In January 1923, French and Belgian troops crossed the border and took control of numerous places in Germany’s Ruhr Valley. The Ruhr occupation, as it became known, would last more than two and a half years and have a profound effect on both politics and the economy of the Weimar Republic.
Was occupation warranted?
There has been considerable debate about why France decided to occupy the Ruhr and whether this occupation was warranted.
The conventional view is that Paris ordered troops into the Ruhr reluctantly because the Weimar government had failed to honour the terms of the Treaty of Versailles and honour its reparations instalments.
There is also some evidence to suggest French prime minister Raymond Poincaré and his government had been plotting to occupy the Ruhr since 1919. France had its own sizeable war debts and by 1923 was suffering from a shortage of industrial resources, particularly coal.
Economically, the French had much to gain by occupying the Ruhr, which housed three-quarters of Germany’s steel and coal production.
A swift occupation
Whatever its motives, the Ruhr occupation was achieved swiftly and methodically with little resistance, at least initially.
Once French and Belgian troops had crossed the border, they sealed off the Ruhr from the rest of Germany and began frog-marching 150,000 civilians and non-essential workers out of the area. German industrial workers remained in the region and in some cases were prevented from leaving.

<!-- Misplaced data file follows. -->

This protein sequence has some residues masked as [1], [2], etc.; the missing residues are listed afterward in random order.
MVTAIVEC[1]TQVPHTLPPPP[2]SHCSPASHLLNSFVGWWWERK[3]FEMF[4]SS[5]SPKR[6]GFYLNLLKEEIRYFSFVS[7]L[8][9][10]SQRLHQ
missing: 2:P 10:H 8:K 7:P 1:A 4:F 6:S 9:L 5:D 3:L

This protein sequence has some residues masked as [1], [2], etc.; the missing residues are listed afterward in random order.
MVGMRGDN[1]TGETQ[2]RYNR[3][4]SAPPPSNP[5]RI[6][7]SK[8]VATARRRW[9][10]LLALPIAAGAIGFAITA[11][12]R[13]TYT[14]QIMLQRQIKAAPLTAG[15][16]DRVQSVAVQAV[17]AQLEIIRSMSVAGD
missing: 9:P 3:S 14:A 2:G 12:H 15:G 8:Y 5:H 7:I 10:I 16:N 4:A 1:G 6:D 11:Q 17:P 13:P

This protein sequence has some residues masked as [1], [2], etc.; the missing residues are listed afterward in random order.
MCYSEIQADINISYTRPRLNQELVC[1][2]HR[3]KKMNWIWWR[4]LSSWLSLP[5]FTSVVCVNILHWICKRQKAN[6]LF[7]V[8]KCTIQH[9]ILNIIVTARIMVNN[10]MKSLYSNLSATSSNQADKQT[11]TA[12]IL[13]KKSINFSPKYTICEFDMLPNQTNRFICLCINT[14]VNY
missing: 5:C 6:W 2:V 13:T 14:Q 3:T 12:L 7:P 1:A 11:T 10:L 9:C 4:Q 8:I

By July, the French had set up an exclusion zone, restricting traffic in and out of the Ruhr. The occupiers began confiscating raw materials and manufactured goods, which were loaded onto railway carts to be shipped back to France and Belgium – payment in kind for the missed reparations instalments.
The French occupation of the Ruhr sparked outrage among German leaders. Several Weimar ministers declared it a deliberate act of French aggression, committed against a people who had been denied the means to defend themselves.
Across Germany, there were press reports, most of them exaggerated if not entirely fictional, of French soldiers executing or beating German workers and civilians in the Ruhr. The nationalist newspaper Deutsche Allgemeine Zeitung warned:
“France herself has smashed the dictates of Versailles. But Paris must not think that the German fury is an apparition that belongs to the past so completely as the French imagine, or that it needs guns or bayonets to appear once more on the scene. Any great nation that has been driven to despair has always found the ways and means for its revenge.”
The Zeitung’s ominous prediction soon became a reality. A small band of German nationalists began preparing to infiltrate the Ruhr, intent on acts of sabotage and the destruction of French equipment. They derailed trains carrying supplies to French regiments, contaminated food stocks and other acts of petty sabotage.